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Phil Parkinson must address shortage of Bradford City midfield firepower
Cheltenham 3, City 1
Nothing new came out of City’s final away defeat.
A poor season on the road typically ended with another loss as once again the Bantams headed back north cursing points that had got away.
The manner of Saturday’s setback – so positive and in command before the break, then chasing their tails after – rammed home the major flaw of a frustrating campaign: City simply haven’t scored enough when on top.
Don’t point the finger at the front two. Nahki Wells made it a dozen goals for the season with the clinical strike that should have set his side on the way to a third win on the spin and James Hanson put himself about all afternoon, bouncing one header on to the bar.
But it is the lack of input from the rest of the team that is an issue Phil Parkinson must solve during his summer shopping.
Departing duo Michael Flynn and Craig Fagan accounted for 14 goals of City’s season, although the bulk of those were from the penalty spot. At least the 26 the two strikers have rattled up all came from open play.
City need more from other outlets – central defenders at set-pieces and, in particular, midfielders.
So it was ironic that the post-match talk was dominated by the uncertain future of David Syers, the one midfield player who you can expect to chip in with his fair share.
Syers has had a season to forget with the long-term knee injury, the red card on his return and the over-riding frustration of finding himself sitting on the bench most weeks.
The revelation that he had apparently turned down a contract offer at the start of the year came as a bolt from the blue.
The ensuing shenanigans on Twitter did nobody any favours. His comments about crossed wires and stormy tea-cups implied an uneasy truce had been declared with management.
Where it goes from here, nobody can be sure. Parkinson insists the deal is still there to be signed; the reaction from Syers suggests that he will not be rushing back to the table.
Should the impasse not get resolved, then the pressure will be on the City boss to summon up a suitable replacement.
The name game has already begun on the message boards, as is the case at this time every year. But Parkinson, typically, will keep his cards pressed closely to him.
Waving goodbye to Flynn frees up a chunk of the budget but the club may feel that should be directed more at another striker, particularly while they try to tie down Wells to something meatier.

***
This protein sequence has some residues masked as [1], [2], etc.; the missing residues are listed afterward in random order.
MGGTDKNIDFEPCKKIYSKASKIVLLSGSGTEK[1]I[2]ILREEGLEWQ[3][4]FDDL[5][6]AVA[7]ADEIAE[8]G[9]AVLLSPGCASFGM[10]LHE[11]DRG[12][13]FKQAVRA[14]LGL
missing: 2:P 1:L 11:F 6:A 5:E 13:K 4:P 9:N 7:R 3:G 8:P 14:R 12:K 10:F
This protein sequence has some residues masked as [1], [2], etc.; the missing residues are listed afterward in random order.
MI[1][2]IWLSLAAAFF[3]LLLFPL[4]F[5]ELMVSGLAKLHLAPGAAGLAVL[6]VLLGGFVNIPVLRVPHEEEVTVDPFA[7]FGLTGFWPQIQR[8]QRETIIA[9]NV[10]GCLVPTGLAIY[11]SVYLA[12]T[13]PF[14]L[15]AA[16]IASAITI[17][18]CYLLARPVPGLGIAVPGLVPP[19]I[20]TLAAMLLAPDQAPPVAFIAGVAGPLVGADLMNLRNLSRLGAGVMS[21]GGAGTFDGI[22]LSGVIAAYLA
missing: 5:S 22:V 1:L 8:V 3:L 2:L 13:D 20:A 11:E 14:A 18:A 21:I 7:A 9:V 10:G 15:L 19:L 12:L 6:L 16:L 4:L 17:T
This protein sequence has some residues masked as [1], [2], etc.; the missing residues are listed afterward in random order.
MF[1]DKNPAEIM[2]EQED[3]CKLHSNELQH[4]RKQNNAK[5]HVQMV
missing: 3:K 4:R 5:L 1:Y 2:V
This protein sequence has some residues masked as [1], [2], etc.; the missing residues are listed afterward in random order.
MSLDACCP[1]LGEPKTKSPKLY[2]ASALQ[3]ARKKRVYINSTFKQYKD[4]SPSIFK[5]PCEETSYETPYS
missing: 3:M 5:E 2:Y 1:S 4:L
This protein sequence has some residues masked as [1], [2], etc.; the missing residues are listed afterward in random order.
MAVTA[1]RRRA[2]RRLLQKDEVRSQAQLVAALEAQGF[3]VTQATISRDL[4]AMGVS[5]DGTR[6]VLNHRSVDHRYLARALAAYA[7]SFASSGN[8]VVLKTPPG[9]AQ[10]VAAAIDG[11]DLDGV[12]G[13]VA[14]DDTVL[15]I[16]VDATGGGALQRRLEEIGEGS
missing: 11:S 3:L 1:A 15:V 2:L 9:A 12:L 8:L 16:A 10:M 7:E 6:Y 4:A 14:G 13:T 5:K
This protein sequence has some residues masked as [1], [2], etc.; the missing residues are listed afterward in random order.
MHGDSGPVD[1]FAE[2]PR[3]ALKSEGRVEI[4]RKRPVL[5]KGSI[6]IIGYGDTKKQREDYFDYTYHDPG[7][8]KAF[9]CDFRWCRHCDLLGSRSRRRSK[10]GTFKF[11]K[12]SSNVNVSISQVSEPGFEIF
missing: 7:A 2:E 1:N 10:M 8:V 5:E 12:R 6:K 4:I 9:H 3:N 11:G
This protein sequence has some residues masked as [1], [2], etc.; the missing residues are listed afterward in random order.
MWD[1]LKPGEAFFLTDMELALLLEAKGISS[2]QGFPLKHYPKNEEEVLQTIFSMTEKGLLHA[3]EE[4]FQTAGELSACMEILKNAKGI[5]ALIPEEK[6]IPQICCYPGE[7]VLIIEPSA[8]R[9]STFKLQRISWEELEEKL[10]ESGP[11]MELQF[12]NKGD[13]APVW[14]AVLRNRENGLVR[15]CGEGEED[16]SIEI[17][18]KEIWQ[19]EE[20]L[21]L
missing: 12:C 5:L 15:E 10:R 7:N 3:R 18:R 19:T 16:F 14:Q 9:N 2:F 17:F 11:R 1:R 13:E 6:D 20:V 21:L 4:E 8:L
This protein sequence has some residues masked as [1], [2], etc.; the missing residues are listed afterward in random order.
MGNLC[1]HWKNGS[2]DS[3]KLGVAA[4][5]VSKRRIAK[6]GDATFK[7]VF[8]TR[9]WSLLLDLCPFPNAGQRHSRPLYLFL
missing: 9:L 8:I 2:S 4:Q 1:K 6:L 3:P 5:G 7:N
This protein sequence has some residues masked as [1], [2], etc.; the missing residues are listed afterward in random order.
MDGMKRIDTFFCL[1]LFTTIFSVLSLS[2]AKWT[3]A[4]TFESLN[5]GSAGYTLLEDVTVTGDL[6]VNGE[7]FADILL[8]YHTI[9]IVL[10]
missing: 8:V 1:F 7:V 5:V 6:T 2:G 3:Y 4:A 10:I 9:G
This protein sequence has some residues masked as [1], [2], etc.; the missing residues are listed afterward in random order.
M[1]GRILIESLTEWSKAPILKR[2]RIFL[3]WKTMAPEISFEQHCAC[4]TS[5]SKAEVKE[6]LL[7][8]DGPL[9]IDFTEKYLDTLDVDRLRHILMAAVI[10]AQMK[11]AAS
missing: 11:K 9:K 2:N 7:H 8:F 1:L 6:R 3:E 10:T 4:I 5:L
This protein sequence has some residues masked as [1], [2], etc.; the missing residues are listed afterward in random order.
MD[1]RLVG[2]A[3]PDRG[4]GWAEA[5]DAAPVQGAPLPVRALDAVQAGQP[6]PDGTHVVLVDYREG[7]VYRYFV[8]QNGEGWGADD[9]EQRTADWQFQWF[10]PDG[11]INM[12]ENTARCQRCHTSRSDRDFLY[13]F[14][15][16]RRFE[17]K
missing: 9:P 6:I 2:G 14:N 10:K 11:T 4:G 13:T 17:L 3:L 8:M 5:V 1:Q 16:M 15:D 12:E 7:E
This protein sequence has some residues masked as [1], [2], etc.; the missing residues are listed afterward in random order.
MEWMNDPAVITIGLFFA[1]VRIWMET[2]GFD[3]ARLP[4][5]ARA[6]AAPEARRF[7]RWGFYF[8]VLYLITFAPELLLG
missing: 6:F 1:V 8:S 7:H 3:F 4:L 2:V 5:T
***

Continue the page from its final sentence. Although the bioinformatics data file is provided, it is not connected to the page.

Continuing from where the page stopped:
Ricky Ravenhill and Ritchie Jones are clearly Parkinson’s preferred engine room but two goals from the 62 starts between them does not suggest an untapped scoring source.
Ravenhill did hit the inside of the post at Whaddon Road – one of those chances that went begging when nervy Cheltenham were there for the taking.
Will Atkinson arrived at Valley Parade with a reputation for goals here and there. Just one at Barnet so far has hardly convinced the fans that he is the answer.
The Hull winger joined with a view to next season and there are rumours of a pre-contract already in place. But his first outing since Aldershot in mid-March faded fast after a bright early flurry.
That was the general theme to City’s afternoon. For 45 minutes there was only one team in it – and it was the same for the second half, only this time it was the hosts who dominated.
Parkinson reflected: “That first half was as good as we’ve played away from home all season. We had chance after chance and should have come in two or possibly three goals ahead.
“But we didn’t and inevitably Cheltenham stopped giving us the space they had done. We also stopped doing the things that brought us success. They’re a good side and we let them back in the game.
“This season we’ve probably lacked goals from other areas, not just the front two. But when you have that amount of pressure you really do expect to score more.”
Wells’ stock rose once more with the quality of his seventh-minute opener, capitalising on a poor defensive header to slip one way then the other before whipping a low drive wide of Scott Brown.
But the Cheltenham keeper got his own back with a couple of key saves from the Bermudian to deny City the commanding lead their play warranted.
The home side, needing the win to secure their play-off berth, were edgy and out-of-sorts. Their midfield diamond was being bypassed time and again.
Realising his tactical blunder, Mark Yates threw on winger Kaid Mohamed five minutes before the break and switched to a more conventional shape. It turned the match on its head.
Having whistled an immediate shot wide, Mohamed kicked off the second half by breezing through a half-tackle from Simon Ramsden before teeing up Jimmy Spencer’s equaliser with the outside of his boot.
Just 45 seconds of the second half gone and City had paid the price for not pressing hard enough when they had Cheltenham by the throat.
The section of the crowd who had serenaded Yates with a chorus of “you don’t know what you’re doing” now acclaimed his substitution. What followed was predictable.
Luke Summerfield shovelled a pass through to Spencer for the on-loan Huddersfield man to curl his second goal beyond Matt Duke’s fingertips just after the hour.
Hanson headed over before Cheltenham put the lid on the result with a Ben Burgess lob after Guy Branston had lost a long ball in the wind. The defender’s reaction at being subbed five minutes later showed what he thought.
Spencer and Mohamed went close to more before City found a late rally, Hanson clipping the woodwork and Syers flicking wide from six yards; chances not taken again – a season-long problem.
Parkinson will spend the next couple of months seeking a solution. How he gets on will define whether anything will change come August 18 when we start all over again.